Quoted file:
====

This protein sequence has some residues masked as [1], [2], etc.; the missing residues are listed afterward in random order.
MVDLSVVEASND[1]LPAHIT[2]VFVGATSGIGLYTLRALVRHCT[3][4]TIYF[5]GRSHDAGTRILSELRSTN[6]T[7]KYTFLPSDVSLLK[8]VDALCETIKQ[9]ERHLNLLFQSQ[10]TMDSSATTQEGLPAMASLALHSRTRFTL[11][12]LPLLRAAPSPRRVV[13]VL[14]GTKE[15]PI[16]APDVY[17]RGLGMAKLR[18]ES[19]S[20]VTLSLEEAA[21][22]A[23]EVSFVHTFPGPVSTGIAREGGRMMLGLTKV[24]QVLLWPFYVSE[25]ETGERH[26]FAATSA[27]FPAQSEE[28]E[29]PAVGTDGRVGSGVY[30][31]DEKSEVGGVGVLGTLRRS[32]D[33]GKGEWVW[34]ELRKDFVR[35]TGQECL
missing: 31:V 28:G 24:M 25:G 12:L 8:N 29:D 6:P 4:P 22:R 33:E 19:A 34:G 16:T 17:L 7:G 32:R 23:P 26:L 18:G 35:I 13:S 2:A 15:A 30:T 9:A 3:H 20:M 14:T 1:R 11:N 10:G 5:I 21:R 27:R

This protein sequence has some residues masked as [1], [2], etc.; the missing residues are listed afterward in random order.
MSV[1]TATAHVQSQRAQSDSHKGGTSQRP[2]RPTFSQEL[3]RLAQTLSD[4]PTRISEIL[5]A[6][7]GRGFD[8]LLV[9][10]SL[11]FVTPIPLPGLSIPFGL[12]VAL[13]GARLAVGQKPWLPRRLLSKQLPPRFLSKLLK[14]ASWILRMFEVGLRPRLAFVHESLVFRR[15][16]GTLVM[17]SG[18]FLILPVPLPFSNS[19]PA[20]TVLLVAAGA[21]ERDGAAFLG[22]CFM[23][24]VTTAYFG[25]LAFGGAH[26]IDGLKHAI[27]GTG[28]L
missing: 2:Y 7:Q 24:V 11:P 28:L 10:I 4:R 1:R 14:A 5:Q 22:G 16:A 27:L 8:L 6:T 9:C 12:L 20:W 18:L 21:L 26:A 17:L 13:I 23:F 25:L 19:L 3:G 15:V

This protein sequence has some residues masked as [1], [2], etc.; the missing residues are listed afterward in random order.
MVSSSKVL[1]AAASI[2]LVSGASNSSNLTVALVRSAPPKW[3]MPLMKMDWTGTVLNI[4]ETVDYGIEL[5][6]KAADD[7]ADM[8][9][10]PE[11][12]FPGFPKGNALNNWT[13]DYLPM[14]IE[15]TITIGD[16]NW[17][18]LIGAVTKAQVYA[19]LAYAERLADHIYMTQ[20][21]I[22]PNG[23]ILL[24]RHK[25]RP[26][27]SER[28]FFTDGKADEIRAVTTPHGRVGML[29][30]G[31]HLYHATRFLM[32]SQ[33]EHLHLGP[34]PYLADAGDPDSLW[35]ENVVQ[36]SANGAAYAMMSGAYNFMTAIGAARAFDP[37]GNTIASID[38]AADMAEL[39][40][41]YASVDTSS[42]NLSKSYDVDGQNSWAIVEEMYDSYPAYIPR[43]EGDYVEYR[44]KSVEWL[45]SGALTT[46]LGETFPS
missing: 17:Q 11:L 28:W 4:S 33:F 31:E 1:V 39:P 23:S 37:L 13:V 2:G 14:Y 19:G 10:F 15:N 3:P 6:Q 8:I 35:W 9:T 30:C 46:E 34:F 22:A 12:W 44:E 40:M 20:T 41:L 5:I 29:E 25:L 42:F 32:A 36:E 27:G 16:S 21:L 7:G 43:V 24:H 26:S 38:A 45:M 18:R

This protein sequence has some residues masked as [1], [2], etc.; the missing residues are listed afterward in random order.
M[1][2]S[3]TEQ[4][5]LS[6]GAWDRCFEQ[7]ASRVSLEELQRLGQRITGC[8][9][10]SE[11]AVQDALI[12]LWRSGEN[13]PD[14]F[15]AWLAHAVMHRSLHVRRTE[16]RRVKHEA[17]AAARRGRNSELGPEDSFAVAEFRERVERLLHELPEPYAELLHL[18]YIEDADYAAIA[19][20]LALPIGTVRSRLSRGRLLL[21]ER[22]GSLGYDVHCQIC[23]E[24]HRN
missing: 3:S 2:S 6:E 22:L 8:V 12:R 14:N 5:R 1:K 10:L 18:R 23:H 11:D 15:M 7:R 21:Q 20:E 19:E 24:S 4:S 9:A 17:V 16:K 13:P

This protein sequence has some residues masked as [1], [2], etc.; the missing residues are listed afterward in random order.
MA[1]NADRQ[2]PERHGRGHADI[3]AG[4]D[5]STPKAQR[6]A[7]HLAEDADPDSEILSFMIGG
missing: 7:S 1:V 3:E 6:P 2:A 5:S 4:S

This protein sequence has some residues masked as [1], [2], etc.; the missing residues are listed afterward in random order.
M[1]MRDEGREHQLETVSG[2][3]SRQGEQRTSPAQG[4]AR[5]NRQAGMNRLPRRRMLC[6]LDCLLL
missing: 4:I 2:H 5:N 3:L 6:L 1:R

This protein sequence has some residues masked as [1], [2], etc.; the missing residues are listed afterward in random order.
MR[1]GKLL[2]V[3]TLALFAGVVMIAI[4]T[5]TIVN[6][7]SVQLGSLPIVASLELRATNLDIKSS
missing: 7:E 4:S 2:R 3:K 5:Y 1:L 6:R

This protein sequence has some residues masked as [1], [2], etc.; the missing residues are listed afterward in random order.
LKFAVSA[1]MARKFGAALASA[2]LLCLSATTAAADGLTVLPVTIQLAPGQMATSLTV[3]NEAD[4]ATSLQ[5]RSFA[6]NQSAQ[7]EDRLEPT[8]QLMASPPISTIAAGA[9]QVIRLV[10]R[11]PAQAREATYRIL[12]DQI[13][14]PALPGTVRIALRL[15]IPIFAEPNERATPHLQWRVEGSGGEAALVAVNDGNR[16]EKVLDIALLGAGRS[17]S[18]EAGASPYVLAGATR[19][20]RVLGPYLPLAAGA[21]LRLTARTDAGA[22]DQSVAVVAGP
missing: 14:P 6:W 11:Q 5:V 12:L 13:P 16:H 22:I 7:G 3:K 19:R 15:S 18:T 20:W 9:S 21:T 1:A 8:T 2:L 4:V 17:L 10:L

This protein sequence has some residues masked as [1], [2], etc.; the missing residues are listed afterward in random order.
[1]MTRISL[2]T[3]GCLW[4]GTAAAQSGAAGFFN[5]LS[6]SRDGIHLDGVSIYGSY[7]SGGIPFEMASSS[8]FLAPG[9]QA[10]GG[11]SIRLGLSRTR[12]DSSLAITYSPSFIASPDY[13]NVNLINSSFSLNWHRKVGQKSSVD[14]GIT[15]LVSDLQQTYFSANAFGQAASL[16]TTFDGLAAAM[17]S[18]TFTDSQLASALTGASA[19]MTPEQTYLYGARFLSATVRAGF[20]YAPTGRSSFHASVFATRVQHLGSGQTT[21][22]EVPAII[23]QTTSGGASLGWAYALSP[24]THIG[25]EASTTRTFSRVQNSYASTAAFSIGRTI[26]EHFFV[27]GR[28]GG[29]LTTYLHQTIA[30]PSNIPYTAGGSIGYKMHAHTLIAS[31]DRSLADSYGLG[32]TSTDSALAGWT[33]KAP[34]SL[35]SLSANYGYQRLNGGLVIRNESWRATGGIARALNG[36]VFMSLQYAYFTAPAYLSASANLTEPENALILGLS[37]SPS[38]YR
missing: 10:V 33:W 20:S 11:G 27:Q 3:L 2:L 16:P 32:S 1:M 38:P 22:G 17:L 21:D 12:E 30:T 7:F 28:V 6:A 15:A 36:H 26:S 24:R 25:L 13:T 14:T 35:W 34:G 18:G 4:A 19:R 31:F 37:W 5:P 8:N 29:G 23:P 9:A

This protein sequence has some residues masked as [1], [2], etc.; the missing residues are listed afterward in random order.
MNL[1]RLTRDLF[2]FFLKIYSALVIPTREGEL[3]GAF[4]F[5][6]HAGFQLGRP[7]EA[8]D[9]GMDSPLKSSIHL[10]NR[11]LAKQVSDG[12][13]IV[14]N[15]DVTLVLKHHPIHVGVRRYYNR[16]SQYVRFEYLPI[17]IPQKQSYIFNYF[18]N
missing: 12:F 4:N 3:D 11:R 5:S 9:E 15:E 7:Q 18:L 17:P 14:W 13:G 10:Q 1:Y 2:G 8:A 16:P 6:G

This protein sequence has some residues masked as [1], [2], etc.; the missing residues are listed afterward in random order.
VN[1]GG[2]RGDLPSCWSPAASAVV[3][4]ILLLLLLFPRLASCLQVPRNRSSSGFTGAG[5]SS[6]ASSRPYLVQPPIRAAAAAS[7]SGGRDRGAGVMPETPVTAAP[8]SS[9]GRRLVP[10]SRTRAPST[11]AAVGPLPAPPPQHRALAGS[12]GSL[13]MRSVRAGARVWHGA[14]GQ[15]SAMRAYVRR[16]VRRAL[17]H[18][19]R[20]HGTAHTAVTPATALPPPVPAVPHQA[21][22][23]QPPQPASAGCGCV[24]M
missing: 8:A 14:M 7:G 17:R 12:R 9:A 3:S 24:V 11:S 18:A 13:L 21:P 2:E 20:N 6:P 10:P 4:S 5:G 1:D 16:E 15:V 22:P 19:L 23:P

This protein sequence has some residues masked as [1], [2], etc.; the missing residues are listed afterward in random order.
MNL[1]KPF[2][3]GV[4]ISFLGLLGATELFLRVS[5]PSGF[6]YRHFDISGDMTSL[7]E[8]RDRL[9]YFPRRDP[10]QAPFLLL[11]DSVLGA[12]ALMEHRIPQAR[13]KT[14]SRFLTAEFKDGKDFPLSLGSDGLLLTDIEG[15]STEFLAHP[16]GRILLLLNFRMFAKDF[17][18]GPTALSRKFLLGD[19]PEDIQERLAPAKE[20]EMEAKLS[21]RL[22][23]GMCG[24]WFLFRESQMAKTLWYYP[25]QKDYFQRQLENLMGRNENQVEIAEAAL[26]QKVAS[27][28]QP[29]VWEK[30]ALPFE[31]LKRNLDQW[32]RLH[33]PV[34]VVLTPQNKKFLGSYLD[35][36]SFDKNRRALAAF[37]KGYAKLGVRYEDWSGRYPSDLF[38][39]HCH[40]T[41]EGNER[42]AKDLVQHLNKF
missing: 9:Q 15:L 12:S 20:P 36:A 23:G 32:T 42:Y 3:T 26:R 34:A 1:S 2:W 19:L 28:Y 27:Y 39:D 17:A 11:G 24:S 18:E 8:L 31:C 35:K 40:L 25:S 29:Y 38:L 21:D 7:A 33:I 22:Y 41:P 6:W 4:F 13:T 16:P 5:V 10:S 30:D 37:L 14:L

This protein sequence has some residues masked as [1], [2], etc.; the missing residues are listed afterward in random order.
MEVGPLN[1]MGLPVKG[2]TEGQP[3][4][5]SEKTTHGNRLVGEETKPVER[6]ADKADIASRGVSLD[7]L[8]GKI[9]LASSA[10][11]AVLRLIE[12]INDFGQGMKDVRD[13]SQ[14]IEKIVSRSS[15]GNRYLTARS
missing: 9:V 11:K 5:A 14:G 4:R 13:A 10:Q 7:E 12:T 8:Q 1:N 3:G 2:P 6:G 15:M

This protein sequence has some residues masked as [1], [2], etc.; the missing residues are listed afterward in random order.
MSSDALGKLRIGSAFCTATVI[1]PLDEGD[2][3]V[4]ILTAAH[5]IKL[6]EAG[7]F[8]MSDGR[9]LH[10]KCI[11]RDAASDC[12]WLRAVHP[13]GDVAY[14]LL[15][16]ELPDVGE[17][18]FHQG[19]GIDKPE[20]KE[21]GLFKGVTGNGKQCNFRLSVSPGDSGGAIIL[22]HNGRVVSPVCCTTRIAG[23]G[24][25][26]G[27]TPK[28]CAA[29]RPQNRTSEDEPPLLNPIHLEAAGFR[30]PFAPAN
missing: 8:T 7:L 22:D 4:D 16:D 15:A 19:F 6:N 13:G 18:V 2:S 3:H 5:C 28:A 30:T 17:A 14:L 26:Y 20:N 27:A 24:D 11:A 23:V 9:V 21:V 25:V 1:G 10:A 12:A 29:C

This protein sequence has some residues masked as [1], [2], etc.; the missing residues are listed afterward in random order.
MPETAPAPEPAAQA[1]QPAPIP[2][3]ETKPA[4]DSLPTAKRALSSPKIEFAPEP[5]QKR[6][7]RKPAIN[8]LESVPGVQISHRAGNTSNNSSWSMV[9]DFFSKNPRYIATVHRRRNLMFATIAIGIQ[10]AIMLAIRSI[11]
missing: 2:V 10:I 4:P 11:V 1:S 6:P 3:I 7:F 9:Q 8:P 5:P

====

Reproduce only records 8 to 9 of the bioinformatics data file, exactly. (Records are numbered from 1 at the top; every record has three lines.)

This protein sequence has some residues masked as [1], [2], etc.; the missing residues are listed afterward in random order.
LKFAVSA[1]MARKFGAALASA[2]LLCLSATTAAADGLTVLPVTIQLAPGQMATSLTV[3]NEAD[4]ATSLQ[5]RSFA[6]NQSAQ[7]EDRLEPT[8]QLMASPPISTIAAGA[9]QVIRLV[10]R[11]PAQAREATYRIL[12]DQI[13][14]PALPGTVRIALRL[15]IPIFAEPNERATPHLQWRVEGSGGEAALVAVNDGNR[16]EKVLDIALLGAGRS[17]S[18]EAGASPYVLAGATR[19][20]RVLGPYLPLAAGA[21]LRLTARTDAGA[22]DQSVAVVAGP
missing: 14:P 6:W 11:Q 5:V 12:L 13:P 16:H 22:I 7:G 3:K 19:R 15:S 18:T 20:W 9:S 21:T 1:A 8:T 2:L 4:V 17:L 10:L

This protein sequence has some residues masked as [1], [2], etc.; the missing residues are listed afterward in random order.
[1]MTRISL[2]T[3]GCLW[4]GTAAAQSGAAGFFN[5]LS[6]SRDGIHLDGVSIYGSY[7]SGGIPFEMASSS[8]FLAPG[9]QA[10]GG[11]SIRLGLSRTR[12]DSSLAITYSPSFIASPDY[13]NVNLINSSFSLNWHRKVGQKSSVD[14]GIT[15]LVSDLQQTYFSANAFGQAASL[16]TTFDGLAAAM[17]S[18]TFTDSQLASALTGASA[19]MTPEQTYLYGARFLSATVRAGF[20]YAPTGRSSFHASVFATRVQHLGSGQTT[21][22]EVPAII[23]QTTSGGASLGWAYALSP[24]THIG[25]EASTTRTFSRVQNSYASTAAFSIGRTI[26]EHFFV[27]GR[28]GG[29]LTTYLHQTIA[30]PSNIPYTAGGSIGYKMHAHTLIAS[31]DRSLADSYGLG[32]TSTDSALAGWT[33]KAP[34]SL[35]SLSANYGYQRLNGGLVIRNESWRATGGIARALNG[36]VFMSLQYAYFTAPAYLSASANLTEPENALILGLS[37]SPS[38]YR
missing: 10:V 33:W 20:S 11:G 27:Q 3:L 2:L 16:P 32:S 1:M 38:P 22:G 17:L 21:D 12:E 30:T 7:F 28:V 6:A 15:A 36:H 26:S 24:R 25:L 13:T 14:T 35:W 34:G 18:G 4:A 19:R 31:F 37:W 5:P 8:N 29:G 23:P 9:A